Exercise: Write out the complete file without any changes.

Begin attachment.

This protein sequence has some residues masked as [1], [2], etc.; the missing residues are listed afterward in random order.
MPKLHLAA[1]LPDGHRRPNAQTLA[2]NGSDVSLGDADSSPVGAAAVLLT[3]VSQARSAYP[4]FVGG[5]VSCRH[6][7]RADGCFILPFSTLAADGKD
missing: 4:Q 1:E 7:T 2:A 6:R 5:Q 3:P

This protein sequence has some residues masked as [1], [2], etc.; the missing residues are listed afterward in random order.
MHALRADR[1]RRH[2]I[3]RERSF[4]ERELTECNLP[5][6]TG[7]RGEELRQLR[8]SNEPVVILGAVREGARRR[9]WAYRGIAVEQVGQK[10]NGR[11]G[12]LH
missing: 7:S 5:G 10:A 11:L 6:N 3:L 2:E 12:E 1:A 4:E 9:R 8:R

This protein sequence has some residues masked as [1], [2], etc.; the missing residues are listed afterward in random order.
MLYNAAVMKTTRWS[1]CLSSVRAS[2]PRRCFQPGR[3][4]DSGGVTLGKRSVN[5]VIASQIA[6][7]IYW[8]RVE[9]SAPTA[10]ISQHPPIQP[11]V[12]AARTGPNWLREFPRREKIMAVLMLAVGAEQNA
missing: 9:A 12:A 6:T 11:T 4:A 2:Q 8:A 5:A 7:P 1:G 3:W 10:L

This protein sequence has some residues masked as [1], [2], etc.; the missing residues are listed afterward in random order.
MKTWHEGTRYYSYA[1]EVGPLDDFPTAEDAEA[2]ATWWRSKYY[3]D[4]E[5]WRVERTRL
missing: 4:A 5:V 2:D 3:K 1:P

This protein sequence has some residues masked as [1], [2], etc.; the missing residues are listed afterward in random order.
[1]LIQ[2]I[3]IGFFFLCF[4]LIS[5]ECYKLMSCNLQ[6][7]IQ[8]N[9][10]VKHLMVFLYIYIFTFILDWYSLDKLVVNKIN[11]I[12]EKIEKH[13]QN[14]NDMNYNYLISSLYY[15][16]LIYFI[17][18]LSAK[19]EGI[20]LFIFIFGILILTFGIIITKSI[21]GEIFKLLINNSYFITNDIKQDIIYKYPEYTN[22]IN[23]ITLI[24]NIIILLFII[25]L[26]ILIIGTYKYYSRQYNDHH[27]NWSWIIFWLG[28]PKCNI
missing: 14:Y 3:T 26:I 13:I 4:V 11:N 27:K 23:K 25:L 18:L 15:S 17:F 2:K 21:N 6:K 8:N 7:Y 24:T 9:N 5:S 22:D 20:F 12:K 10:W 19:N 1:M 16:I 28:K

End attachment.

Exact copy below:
This protein sequence has some residues masked as [1], [2], etc.; the missing residues are listed afterward in random order.
MPKLHLAA[1]LPDGHRRPNAQTLA[2]NGSDVSLGDADSSPVGAAAVLLT[3]VSQARSAYP[4]FVGG[5]VSCRH[6][7]RADGCFILPFSTLAADGKD
missing: 4:Q 1:E 7:T 2:A 6:R 5:Q 3:P

This protein sequence has some residues masked as [1], [2], etc.; the missing residues are listed afterward in random order.
MHALRADR[1]RRH[2]I[3]RERSF[4]ERELTECNLP[5][6]TG[7]RGEELRQLR[8]SNEPVVILGAVREGARRR[9]WAYRGIAVEQVGQK[10]NGR[11]G[12]LH
missing: 7:S 5:G 10:A 11:L 6:N 3:L 2:E 12:E 1:A 4:E 9:R 8:R

This protein sequence has some residues masked as [1], [2], etc.; the missing residues are listed afterward in random order.
MLYNAAVMKTTRWS[1]CLSSVRAS[2]PRRCFQPGR[3][4]DSGGVTLGKRSVN[5]VIASQIA[6][7]IYW[8]RVE[9]SAPTA[10]ISQHPPIQP[11]V[12]AARTGPNWLREFPRREKIMAVLMLAVGAEQNA
missing: 9:A 12:A 6:T 11:T 4:A 2:Q 8:A 5:A 7:P 1:G 3:W 10:L

This protein sequence has some residues masked as [1], [2], etc.; the missing residues are listed afterward in random order.
MKTWHEGTRYYSYA[1]EVGPLDDFPTAEDAEA[2]ATWWRSKYY[3]D[4]E[5]WRVERTRL
missing: 4:A 5:V 2:D 3:K 1:P

This protein sequence has some residues masked as [1], [2], etc.; the missing residues are listed afterward in random order.
[1]LIQ[2]I[3]IGFFFLCF[4]LIS[5]ECYKLMSCNLQ[6][7]IQ[8]N[9][10]VKHLMVFLYIYIFTFILDWYSLDKLVVNKIN[11]I[12]EKIEKH[13]QN[14]NDMNYNYLISSLYY[15][16]LIYFI[17][18]LSAK[19]EGI[20]LFIFIFGILILTFGIIITKSI[21]GEIFKLLINNSYFITNDIKQDIIYKYPEYTN[22]IN[23]ITLI[24]NIIILLFII[25]L[26]ILIIGTYKYYSRQYNDHH[27]NWSWIIFWLG[28]PKCNI
missing: 14:Y 3:T 26:I 13:I 4:V 11:N 27:K 23:K 25:L 18:L 15:S 17:F 2:K 21:N 6:K 8:N 7:Y 24:T 9:N 5:S 22:D 20:F 12:K 10:W 19:N 1:M 16:I 28:K